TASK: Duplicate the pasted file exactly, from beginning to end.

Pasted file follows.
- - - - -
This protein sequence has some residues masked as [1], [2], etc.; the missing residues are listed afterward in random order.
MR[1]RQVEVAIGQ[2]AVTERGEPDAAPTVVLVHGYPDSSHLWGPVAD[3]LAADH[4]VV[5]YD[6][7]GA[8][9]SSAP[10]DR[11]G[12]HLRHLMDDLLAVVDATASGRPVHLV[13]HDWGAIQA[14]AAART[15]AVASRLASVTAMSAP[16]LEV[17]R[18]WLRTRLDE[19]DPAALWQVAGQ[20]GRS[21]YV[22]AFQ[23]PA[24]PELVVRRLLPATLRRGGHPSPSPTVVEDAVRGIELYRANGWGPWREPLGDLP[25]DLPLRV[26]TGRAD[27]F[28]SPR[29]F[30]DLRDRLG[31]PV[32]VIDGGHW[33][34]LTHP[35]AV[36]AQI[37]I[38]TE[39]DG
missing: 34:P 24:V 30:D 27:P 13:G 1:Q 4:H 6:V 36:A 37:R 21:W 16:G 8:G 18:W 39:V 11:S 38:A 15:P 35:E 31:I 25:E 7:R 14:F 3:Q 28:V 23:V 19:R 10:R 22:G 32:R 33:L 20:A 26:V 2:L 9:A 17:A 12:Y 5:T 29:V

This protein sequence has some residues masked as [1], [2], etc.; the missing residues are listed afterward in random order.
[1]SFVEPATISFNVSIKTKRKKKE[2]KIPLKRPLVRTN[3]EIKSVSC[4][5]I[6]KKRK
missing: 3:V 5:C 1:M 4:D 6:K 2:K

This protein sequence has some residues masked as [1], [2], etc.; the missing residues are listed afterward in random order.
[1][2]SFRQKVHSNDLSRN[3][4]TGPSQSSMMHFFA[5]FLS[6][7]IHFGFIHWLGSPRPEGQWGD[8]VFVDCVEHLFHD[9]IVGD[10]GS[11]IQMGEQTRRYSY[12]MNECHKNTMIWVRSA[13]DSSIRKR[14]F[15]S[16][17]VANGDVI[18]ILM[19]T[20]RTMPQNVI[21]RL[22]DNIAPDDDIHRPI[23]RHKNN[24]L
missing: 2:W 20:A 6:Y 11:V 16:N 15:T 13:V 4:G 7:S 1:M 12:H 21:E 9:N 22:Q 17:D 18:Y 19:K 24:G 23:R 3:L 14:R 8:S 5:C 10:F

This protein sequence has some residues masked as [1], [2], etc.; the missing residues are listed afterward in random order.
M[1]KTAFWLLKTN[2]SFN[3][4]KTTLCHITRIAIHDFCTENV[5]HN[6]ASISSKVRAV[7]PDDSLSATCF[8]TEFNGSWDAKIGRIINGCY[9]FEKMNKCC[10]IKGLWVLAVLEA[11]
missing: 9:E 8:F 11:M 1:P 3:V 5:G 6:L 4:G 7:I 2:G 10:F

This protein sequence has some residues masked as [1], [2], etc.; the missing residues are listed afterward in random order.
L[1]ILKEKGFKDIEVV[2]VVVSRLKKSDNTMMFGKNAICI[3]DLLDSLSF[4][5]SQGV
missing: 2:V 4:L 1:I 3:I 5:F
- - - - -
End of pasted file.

This protein sequence has some residues masked as [1], [2], etc.; the missing residues are listed afterward in random order.
MR[1]RQVEVAIGQ[2]AVTERGEPDAAPTVVLVHGYPDSSHLWGPVAD[3]LAADH[4]VV[5]YD[6][7]GA[8][9]SSAP[10]DR[11]G[12]HLRHLMDDLLAVVDATASGRPVHLV[13]HDWGAIQA[14]AAART[15]AVASRLASVTAMSAP[16]LEV[17]R[18]WLRTRLDE[19]DPAALWQVAGQ[20]GRS[21]YV[22]AFQ[23]PA[24]PELVVRRLLPATLRRGGHPSPSPTVVEDAVRGIELYRANGWGPWREPLGDLP[25]DLPLRV[26]TGRAD[27]F[28]SPR[29]F[30]DLRDRLG[31]PV[32]VIDGGHW[33][34]LTHP[35]AV[36]AQI[37]I[38]TE[39]DG
missing: 34:P 24:V 30:D 27:P 13:G 1:Q 4:H 6:V 36:A 37:R 21:W 16:G 8:G 18:W 39:V 11:S 38:A 15:P 35:E 31:I 25:E 7:R 14:F 3:Q 28:V 23:V 19:R 10:R 22:G 32:R 33:L 20:A 26:V 2:L 9:A 17:A 12:Y 5:T 29:V

This protein sequence has some residues masked as [1], [2], etc.; the missing residues are listed afterward in random order.
[1]SFVEPATISFNVSIKTKRKKKE[2]KIPLKRPLVRTN[3]EIKSVSC[4][5]I[6]KKRK
missing: 3:V 5:C 1:M 4:D 6:K 2:K

This protein sequence has some residues masked as [1], [2], etc.; the missing residues are listed afterward in random order.
[1][2]SFRQKVHSNDLSRN[3][4]TGPSQSSMMHFFA[5]FLS[6][7]IHFGFIHWLGSPRPEGQWGD[8]VFVDCVEHLFHD[9]IVGD[10]GS[11]IQMGEQTRRYSY[12]MNECHKNTMIWVRSA[13]DSSIRKR[14]F[15]S[16][17]VANGDVI[18]ILM[19]T[20]RTMPQNVI[21]RL[22]DNIAPDDDIHRPI[23]RHKNN[24]L
missing: 2:W 20:A 6:Y 11:V 16:N 15:T 13:V 4:G 7:S 1:M 12:H 21:E 9:N 22:Q 17:D 18:Y 19:K 24:G 23:R 3:L 14:R 8:S 5:C 10:F

This protein sequence has some residues masked as [1], [2], etc.; the missing residues are listed afterward in random order.
M[1]KTAFWLLKTN[2]SFN[3][4]KTTLCHITRIAIHDFCTENV[5]HN[6]ASISSKVRAV[7]PDDSLSATCF[8]TEFNGSWDAKIGRIINGCY[9]FEKMNKCC[10]IKGLWVLAVLEA[11]
missing: 9:E 8:F 11:M 1:P 3:V 5:G 6:L 4:G 7:I 2:G 10:F

This protein sequence has some residues masked as [1], [2], etc.; the missing residues are listed afterward in random order.
L[1]ILKEKGFKDIEVV[2]VVVSRLKKSDNTMMFGKNAICI[3]DLLDSLSF[4][5]SQGV
missing: 2:V 4:L 1:I 3:I 5:F